Build a Cat Robot to Help With Your Eating Habits

Source: Flickr

There are times when we forget to eat, or choose to eat too much throughout the day. Both habits can lead to health risk, so what if there was a way to keep our eating habits under control?

Let’s be clear, there are many ways to keep our eating habits from going off the rails, but technology might very well become the leading option in the near future. You see, it’s possible to create a device from scratch that is capable of monitoring your food intake, and attaching itself to your refrigerator.

Source: Evening Standard

The folks from The Verge has shown a step-by-step guide on how to create such a device. The end product looks like a cat, but you don’t have to go that route with the design if you’re not into cats.

Set your eating times

For the gadget to automatically alert the user on when to eat, this task must be set manually. From there, whenever the time comes for eating, the little cat will make a frown face. Additionally, the more the user opens the fridge between mealtimes, the cat will mimic being full, and then annoyed.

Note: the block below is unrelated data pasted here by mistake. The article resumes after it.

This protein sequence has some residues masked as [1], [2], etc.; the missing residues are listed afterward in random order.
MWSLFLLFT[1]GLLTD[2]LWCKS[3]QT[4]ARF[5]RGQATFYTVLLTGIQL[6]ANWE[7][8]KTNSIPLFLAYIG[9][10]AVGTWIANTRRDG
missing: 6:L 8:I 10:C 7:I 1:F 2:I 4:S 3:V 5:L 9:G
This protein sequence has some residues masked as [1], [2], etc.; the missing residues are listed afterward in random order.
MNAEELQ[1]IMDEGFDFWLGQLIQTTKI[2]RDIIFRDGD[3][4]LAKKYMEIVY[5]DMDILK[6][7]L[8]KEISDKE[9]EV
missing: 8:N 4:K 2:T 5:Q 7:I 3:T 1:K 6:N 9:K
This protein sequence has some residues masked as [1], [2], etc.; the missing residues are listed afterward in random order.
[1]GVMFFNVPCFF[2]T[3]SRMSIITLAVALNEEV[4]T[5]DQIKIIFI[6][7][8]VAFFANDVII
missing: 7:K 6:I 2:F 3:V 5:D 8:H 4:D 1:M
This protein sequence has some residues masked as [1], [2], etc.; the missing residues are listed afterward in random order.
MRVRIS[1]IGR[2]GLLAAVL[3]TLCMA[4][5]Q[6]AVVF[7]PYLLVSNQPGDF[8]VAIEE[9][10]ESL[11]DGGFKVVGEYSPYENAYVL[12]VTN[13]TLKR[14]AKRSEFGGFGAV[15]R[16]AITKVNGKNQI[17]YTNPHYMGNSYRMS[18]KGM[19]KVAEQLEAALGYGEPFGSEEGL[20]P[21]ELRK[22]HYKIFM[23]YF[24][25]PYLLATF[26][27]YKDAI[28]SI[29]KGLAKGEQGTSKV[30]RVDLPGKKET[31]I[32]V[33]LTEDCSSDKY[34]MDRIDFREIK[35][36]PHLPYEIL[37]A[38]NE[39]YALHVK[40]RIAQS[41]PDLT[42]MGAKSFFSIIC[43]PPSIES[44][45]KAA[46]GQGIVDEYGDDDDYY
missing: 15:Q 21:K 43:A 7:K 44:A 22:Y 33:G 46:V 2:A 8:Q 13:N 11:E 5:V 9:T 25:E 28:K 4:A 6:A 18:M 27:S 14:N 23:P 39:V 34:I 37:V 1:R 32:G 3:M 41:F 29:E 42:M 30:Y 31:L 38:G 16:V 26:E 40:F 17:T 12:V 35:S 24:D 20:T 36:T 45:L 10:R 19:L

Basically, that’s telling the user that he or she is eating too much and should slowdown on stuffing their face with food or whatever else.

We like the fact that the robot can be hooked up to IFTTT in order for it to send the owner email reminders on when to eat. Don’t want it to send emails? That’s fine because SMS is one of the supported platforms.

The following are all the tools required to create this little toy, via Christine Sunu from The Verge.


  • Particle Photon
  • Microservo (with 3.3 V operating voltage)
  • Gyroscope (I used this accelerometer/gyroscope)
  • M-F jumper wires
  • F-F jumper wires
  • Plastic spur gears, 1 ⅛ in diameter
  • Screws to fit your spur gears (I used 10mm M2 screws)
  • Screws for your servo, these usually come in a bag with your servo
  • Screwdriver with attachment for the above, and a small Phillips head attachment for the microservo screws
  • Bolts to fit your screws
  • Cardboard
  • Tape or hot glue
  • Magnets (I used ⅛ in tall neodymium magnets with a ½ in diameter)
  • This 3D printed enclosure

Looking at all of these materials, then, it’s clear this project won’t be inexpensive, and will take some time to finish. It doesn’t take someone with a technical mind to build the robot cat, but you should at least be competent.

Overall, it’s a decent hack, but there are more practically ways to achieve your goals of eating properly. This right here is merely a side project that looks good on paper but limited in scope.